On Alan’s FoFA reform crusade
In Alan’s weekend briefing two weeks ago he asked financial advisers to tell him why he’s wrong in regards to the Coalition review of FoFA legislation.
I have operated fee for service since 2006. I find the whole FoFA legislation onerous, poorly thought out and in no way the solution to the problems in this industry. Most of the problems do not sit with the advisers but with product providers, and my clients' are not concerned whether I am paid a fee or a commission, as long as it is clear what the cost is, and as long as I deliver on what I say I will do. The current requirements are simply making it too expensive for me to look after clients who cannot afford to pay a fee, and scaled advice is not possible if you read the meaning of the best interest provisions. There is only one advice I can provide and that is full advice.
I have warned all our clients about the pros and cons of residential property and super. Has the FoFA legislation prevented property spruikers from pushing this strategy?
What the govern,ent should focus on is education requirements for planners (both in terms of study and practical experience a bit like the Chartered Accountant model), efficiency in terms of being able to produce concise advice documents with plans less than 8 pages and effectiveness, allowing us to serve people better and quicker so we can provide advice at lower costs. The proposed changes just make it difficult to service clients’ needs, and are making it more difficult for honest planners to meet their clients’ needs as a reasonable price. Make it easy for clients to move, and let market forces work.
I read with some disappointment Mr Kohler's lament last Saturday ("Here we go again") that the Coalition was setting out to unwind the Labor government's FoFA legislation at the behest of the large, and rich, retail funds and the financial advice industry, an industry from whose clutches my wife and I escaped some nine years ago.
This was, however, nothing to my disappointment that he, and those who went to the polls in September to elect this government, should have expected anything else from them!
I heartily endorse Alan’s comments. I am an accountant and financial planner (FP) about the same age as Alan. I switched all clients to a set fee for service in 1991. I am appalled at the behaviour of the FP industry over the past 20 years or so. I enjoy the work I do as a planner but I tell everyone I am an accountant as I’m not proud of the industry.
The thought of this liberal government turning over things like volume rebates for example is just mind numbing. I really doubt they understand how this industry really works. Maybe they do but they choose to let the mums and dads of Australia get ripped off as they have been for years. Volume rebates means that we cannot be described as professionals. It's that simple. And that's just one of the things the new government is looking at reversing – amazing! Keep up the crusade Alan.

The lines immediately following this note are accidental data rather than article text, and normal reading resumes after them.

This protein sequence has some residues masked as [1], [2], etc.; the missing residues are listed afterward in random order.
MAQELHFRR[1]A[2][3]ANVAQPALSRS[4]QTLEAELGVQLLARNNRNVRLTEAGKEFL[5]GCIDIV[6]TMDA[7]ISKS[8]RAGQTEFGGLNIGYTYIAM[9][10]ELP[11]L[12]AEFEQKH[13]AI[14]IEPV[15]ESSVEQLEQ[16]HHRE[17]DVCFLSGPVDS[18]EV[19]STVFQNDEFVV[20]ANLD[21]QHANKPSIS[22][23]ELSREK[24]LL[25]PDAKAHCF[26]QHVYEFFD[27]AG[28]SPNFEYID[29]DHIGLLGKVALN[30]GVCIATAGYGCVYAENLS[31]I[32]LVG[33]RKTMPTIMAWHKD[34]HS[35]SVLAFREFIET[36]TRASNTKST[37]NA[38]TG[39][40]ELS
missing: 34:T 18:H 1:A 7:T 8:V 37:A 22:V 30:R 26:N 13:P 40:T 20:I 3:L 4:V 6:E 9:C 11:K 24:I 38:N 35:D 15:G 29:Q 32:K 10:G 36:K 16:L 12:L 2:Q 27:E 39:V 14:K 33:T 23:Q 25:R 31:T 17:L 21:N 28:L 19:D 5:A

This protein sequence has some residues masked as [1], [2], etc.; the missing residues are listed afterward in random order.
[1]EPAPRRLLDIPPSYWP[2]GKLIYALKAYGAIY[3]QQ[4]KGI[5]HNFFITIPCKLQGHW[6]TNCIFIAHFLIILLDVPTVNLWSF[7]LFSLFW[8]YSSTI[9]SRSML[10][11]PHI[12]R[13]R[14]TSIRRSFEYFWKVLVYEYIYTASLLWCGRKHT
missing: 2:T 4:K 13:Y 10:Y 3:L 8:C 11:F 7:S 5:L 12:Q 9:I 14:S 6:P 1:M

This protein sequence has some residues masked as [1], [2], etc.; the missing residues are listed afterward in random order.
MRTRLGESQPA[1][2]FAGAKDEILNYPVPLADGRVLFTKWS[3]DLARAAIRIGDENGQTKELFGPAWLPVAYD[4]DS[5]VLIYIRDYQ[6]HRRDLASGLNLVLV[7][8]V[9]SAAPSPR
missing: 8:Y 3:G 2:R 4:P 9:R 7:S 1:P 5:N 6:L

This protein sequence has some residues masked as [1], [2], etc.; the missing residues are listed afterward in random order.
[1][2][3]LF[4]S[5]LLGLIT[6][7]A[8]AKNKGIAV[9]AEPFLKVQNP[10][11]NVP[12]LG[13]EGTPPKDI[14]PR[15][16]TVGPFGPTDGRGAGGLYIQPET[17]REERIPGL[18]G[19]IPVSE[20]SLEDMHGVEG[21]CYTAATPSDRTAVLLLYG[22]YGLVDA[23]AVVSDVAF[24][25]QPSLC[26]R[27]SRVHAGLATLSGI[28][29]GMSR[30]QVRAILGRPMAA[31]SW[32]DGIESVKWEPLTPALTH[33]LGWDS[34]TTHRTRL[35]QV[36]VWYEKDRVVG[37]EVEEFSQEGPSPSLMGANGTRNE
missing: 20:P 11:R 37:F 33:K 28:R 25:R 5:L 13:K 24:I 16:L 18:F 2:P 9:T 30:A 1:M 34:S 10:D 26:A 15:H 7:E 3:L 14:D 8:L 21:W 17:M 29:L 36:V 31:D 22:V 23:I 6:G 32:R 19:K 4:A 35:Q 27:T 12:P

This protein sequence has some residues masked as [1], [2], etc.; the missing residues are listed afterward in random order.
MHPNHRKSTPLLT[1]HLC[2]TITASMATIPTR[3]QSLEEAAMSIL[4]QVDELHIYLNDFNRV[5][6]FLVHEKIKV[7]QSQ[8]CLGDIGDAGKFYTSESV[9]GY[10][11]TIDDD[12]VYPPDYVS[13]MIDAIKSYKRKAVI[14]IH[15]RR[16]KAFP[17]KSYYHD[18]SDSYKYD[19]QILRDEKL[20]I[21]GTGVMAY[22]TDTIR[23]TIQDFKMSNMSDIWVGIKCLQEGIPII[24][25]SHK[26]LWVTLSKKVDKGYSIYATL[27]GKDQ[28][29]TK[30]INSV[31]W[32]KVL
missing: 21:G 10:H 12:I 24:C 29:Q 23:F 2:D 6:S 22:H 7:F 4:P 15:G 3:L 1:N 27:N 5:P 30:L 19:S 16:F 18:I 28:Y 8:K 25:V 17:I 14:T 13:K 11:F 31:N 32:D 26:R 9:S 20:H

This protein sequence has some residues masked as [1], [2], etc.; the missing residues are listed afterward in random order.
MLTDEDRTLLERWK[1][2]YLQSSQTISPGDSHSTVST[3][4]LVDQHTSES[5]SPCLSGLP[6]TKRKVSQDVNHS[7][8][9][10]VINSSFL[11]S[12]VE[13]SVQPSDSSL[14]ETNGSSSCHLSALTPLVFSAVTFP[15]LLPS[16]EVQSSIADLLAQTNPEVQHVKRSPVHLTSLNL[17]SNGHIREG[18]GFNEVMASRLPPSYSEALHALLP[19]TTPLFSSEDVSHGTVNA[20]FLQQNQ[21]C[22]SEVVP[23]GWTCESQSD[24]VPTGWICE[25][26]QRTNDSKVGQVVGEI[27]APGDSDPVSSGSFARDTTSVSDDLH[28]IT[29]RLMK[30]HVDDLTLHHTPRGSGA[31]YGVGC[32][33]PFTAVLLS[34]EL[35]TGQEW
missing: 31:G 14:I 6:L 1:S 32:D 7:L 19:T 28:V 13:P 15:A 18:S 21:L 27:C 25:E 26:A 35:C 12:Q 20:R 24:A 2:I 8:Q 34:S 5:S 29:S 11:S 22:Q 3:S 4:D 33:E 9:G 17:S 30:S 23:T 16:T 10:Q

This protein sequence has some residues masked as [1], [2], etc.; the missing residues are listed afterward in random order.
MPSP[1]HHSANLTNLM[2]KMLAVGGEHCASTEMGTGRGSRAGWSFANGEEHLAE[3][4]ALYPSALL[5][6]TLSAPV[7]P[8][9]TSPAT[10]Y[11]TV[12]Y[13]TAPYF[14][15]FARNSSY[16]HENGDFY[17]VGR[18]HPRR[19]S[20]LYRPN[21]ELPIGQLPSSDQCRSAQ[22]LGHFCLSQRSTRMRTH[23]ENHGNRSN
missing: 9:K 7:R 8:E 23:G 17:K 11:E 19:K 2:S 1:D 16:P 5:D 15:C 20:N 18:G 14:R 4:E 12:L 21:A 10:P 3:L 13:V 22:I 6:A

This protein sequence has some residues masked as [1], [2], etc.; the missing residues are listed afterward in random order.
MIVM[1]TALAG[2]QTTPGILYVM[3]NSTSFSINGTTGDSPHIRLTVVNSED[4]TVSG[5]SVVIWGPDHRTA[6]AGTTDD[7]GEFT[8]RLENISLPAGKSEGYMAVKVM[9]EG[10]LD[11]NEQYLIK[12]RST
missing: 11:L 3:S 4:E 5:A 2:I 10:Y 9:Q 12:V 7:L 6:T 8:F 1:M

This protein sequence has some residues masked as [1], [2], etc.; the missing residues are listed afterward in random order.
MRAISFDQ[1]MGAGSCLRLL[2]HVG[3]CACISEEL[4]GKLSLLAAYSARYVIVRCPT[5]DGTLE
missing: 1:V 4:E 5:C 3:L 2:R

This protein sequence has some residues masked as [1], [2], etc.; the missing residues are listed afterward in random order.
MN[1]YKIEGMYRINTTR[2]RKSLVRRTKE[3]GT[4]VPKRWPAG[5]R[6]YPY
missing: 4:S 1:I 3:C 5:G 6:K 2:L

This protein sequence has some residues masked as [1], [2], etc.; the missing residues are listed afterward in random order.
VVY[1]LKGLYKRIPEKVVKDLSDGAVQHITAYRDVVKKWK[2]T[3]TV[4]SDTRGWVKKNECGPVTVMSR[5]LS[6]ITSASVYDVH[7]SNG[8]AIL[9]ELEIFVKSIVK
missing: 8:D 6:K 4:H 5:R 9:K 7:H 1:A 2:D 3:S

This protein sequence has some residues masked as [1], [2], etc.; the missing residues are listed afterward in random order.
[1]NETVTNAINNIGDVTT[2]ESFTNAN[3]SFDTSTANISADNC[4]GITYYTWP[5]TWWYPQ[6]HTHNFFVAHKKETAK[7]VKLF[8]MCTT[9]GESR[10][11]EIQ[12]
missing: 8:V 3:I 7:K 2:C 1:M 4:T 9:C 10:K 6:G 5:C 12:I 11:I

Investing in crypto-currencies
Recently I have been reading comments in the blog space on crypto-currencies and that there is an opportunity to invest in them. Bitcoin is the most high profile but Quark is one begun in July 2013 and one of its founders, Kolin Evans, is based in Sydney. Do you have any thoughts on investing in crypto-currencies?
Editor’s response: Thanks for your letter. Even more than was the case when Eureka Report wrote about Bitcoin back in May, investors are getting in on the action, sending Bitcoin above the $1,000 mark late last month.
However, one of the main weaknesses with Bitcoin and other online currencies, such as Quark, are their perceived lack of legitimacy – though Bitcoin did make headway when a US Senate committee described it as legitimate early in November.
Digital currencies are also high-risk as they are volatile. Hacking scandals and the closure of Silk Road, an illegal online drug marketplace, has seen Bitcoin’s share price plunge in the past.
NAB’s hybrid securities offer
Just wondering what your thoughts were regarding the issue of NAB CPS II which closes 9 December. Would I be better off buying more NAB shares or investing in the NAB hybrid securities offering?
Editor’s response: Thanks for your letter. As hybrid securities and equity are different asset classes, it is difficult to compare the two. However, you can read Philip Bayley’s take on NAB’s CPSII offering last month here as well as John Abernethy’s latest recommendations on each of the four big bank stocks.